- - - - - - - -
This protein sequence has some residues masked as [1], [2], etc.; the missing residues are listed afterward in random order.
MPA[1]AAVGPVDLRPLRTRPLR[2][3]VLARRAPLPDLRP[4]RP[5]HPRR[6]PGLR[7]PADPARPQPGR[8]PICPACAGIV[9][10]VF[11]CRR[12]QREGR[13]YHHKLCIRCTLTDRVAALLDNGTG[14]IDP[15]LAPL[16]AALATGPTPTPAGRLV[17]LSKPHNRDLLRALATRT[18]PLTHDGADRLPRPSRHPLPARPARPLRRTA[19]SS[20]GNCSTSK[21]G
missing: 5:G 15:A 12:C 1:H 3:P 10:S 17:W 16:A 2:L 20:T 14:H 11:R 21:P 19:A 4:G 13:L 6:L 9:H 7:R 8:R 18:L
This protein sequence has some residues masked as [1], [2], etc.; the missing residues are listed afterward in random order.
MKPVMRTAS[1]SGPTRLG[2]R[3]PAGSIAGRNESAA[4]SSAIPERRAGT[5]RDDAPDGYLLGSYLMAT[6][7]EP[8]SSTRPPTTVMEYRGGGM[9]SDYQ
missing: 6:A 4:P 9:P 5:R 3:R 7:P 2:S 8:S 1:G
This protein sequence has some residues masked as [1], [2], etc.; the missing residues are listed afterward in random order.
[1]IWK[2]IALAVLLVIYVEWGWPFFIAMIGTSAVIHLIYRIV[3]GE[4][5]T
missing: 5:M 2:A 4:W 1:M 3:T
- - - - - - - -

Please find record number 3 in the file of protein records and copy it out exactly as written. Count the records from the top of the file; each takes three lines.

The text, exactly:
This protein sequence has some residues masked as [1], [2], etc.; the missing residues are listed afterward in random order.
[1]IWK[2]IALAVLLVIYVEWGWPFFIAMIGTSAVIHLIYRIV[3]GE[4][5]T
missing: 5:M 2:A 4:W 1:M 3:T